So you have children playing the leads and then in the pas de deux they are transformed into dancers?
Yes. They are still the same—they are the children. You can read it in different ways. You can read it that they imagine themselves grown-up and in love. Of course, it's more like Clara's dream. It's so interesting to rehearse with kids, because you can see how the girls react differently than the boys. There is a moment in the snow scene when they just sit and talk and behind them the principals do...not a love pas de deux, but something is happening. The girls get exactly the right mood, and for the boys, it's a bit more difficult. They're not interested in girls yet.

Or they don't want to show it even if they are?
[Flashes a quick smile] They're not.

About how old are they?
They're 12, 13. I think it's the right age. It's close to Juliet's age. Right? She's 14. It's a little bit before that; she can't love, she can't be a woman yet, but she feels that it's happening. She anticipates it. She dreams of love and marriage. But at the same time, I didn't want it to be literal, and these are things that are just suggested. That's my goal, because you can't read that in the pas de deux music. It's more than that. I always thought that the pas de deux could not be done by two dancers. I thought it should be either giants or a circus with a lot of swings and falls, because the plastique of two human bodies is not enough to fill out this music, but we'll see what happens. [Laughs]

But you are just using two people?
Yes. It is just two people. It's huge. It is such a great discovery of Tchaikovsky. [He hums it.] Just the way it goes down in scale. It says the whole universe. It's really amazing how he made it work.

When you started this production, were you sick of the music, like every other dancer in the world?
Absolutely, yeah, yeah. But I found a recording that is very fresh, that is very inspiring. It is Gergiev's. Maybe it is not the best one tempi-wise, but it really sounds like you hear it for the first time.

How do you want the tempi played?
Not slow, definitely. The one thing that is important is that the male variation in the pas de deux...

The tarantella?
Yes. Originally, the cavalier didn't do the solo in the pas de deux. Instead the fairy's entourage—it was a group dance for girls, I think. But then eventually, the men wanted to dance, and the choreography was done—but it's so fast that to really do a big jump or a big turn or anything big, you need to slow down the tempo, which kills the music. Of course, this variation is very beautiful; it's very fine, but it's done three times slower—so we are keeping the fast tempo, and he is doing a lot of small things. We'll see. [Laughs] It works for the smaller guys, but we also have Marcelo [Gomes] and David [Hallberg]. They will do anything. They are great.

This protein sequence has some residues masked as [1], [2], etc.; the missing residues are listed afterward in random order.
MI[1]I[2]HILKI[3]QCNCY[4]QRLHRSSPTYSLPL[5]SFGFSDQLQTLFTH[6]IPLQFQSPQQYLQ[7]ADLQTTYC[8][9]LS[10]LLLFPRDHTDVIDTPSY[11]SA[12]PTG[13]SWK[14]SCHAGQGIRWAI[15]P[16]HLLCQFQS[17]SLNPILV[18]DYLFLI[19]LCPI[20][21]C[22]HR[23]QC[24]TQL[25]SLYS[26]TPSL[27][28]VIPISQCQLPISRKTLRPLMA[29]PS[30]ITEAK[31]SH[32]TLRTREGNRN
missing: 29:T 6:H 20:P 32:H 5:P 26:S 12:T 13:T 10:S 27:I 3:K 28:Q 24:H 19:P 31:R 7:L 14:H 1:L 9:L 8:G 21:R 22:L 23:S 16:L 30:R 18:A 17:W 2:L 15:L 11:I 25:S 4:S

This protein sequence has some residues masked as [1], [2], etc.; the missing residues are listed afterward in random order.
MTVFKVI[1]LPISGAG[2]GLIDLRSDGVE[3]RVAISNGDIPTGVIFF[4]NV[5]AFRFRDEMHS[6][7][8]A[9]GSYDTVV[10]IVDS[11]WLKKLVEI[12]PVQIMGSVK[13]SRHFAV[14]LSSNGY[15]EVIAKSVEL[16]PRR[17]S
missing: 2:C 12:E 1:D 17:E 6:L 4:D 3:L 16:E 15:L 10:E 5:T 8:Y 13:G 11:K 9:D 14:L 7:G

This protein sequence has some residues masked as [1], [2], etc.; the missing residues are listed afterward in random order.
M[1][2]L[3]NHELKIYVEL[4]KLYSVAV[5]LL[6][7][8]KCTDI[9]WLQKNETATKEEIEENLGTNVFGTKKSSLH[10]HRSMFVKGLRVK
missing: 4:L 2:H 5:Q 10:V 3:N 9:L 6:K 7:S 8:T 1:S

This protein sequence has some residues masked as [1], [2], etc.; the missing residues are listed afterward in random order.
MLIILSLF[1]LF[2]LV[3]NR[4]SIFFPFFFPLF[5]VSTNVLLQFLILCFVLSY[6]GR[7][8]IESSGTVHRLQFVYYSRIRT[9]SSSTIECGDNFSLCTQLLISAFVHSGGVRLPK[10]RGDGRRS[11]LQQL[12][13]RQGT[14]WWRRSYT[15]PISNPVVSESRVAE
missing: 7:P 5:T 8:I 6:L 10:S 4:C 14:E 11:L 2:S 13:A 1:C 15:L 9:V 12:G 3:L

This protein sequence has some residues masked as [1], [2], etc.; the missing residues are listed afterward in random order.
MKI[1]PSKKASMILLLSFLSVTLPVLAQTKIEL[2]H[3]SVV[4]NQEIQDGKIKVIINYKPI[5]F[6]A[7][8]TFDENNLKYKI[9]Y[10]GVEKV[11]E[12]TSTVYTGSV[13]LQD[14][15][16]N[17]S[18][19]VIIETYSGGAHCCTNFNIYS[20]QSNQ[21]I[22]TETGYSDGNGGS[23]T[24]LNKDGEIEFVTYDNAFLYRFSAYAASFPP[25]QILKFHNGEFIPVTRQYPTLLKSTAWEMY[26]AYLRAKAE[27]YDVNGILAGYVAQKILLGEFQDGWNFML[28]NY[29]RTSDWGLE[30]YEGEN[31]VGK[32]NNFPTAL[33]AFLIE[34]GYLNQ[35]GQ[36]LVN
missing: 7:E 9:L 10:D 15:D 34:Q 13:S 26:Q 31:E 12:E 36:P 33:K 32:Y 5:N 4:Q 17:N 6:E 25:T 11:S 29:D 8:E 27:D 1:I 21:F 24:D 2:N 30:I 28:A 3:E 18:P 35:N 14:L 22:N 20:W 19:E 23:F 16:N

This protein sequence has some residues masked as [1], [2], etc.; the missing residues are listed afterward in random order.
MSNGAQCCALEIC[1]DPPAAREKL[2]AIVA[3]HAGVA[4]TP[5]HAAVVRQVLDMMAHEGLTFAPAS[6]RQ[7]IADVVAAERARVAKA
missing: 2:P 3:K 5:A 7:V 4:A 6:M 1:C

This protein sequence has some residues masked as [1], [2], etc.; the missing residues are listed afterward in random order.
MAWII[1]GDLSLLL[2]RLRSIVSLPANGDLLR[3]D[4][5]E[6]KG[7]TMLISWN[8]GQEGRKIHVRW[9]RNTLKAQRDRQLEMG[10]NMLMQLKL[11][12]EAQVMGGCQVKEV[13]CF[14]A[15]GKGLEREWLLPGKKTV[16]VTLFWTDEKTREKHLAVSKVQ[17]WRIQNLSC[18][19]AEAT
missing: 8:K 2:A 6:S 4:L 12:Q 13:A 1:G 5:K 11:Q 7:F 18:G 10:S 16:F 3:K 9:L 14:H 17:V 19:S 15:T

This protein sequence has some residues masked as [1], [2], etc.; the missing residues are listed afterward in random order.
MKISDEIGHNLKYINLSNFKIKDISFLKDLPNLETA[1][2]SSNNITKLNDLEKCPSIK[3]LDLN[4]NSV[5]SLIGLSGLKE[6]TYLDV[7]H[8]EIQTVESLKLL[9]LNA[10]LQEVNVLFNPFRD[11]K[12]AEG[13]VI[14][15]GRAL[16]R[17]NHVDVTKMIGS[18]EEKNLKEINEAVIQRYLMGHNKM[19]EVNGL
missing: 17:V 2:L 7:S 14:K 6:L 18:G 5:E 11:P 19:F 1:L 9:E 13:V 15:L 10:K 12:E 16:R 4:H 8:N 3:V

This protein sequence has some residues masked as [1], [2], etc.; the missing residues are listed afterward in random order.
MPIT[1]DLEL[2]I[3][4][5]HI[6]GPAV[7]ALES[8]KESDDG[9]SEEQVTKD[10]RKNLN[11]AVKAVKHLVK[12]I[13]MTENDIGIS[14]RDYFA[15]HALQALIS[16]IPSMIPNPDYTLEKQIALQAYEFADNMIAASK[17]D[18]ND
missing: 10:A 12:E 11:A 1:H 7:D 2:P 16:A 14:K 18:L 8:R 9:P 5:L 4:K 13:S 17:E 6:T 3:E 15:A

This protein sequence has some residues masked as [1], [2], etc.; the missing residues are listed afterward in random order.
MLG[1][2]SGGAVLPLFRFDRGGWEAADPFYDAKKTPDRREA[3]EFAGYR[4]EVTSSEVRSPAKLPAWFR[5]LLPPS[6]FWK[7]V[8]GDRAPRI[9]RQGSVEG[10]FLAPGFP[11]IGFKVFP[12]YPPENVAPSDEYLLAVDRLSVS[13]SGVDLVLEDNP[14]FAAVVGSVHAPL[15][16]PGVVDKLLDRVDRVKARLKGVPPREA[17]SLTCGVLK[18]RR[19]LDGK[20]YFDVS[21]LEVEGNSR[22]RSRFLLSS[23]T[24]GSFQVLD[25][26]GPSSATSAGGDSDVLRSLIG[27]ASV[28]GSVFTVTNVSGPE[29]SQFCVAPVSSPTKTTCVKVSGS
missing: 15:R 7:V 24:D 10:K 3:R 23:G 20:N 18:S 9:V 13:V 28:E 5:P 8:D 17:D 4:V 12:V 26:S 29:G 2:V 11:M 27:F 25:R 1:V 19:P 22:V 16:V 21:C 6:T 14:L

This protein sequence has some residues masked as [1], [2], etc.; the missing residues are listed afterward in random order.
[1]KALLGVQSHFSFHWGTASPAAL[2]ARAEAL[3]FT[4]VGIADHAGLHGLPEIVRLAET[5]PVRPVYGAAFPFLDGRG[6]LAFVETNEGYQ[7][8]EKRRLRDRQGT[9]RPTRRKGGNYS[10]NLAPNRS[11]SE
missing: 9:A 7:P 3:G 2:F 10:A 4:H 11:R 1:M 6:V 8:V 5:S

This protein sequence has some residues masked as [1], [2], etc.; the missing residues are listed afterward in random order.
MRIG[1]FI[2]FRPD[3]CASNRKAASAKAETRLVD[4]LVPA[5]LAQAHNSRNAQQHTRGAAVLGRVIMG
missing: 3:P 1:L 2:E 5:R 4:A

What was it about the Gergiev recording that changed your mind or gave you hope?
It just sounds fresh. Because of course you don't get any response in your head, or anywhere, when you hear this music. [Laughs]

You choreographed a version for the Royal Danish Ballet, in which you took over another production. Is that right?

Yes. I didn't use any of the steps that [Aage] Thordal-Christensen did before me, but I only had one month to do it, and it was a very stressful time. [Laughs nervously] The biggest challenge, I think, of my life, and it was my first-ever full-length.

It was 2001?
Correct.

Why did you accept it? Just to see if you could? To try?
Yeah. I wouldn't say no. [Pauses] I would always say yes. Even if I think it is crazy.

You also started working on a Nutcracker, once before, for the Kirov. What happened? Was there a disagreement with the designer?
Honestly, what happened is that I just discovered—because I was going back and forth from Copenhagen—and I discovered that another choreographer was working on it. So, some intrigue behind my back. And then I was like, "Why? What?" And the designer said that he didn't like the way I was translating his ideas. That was it. And I was no one, and he was a big name.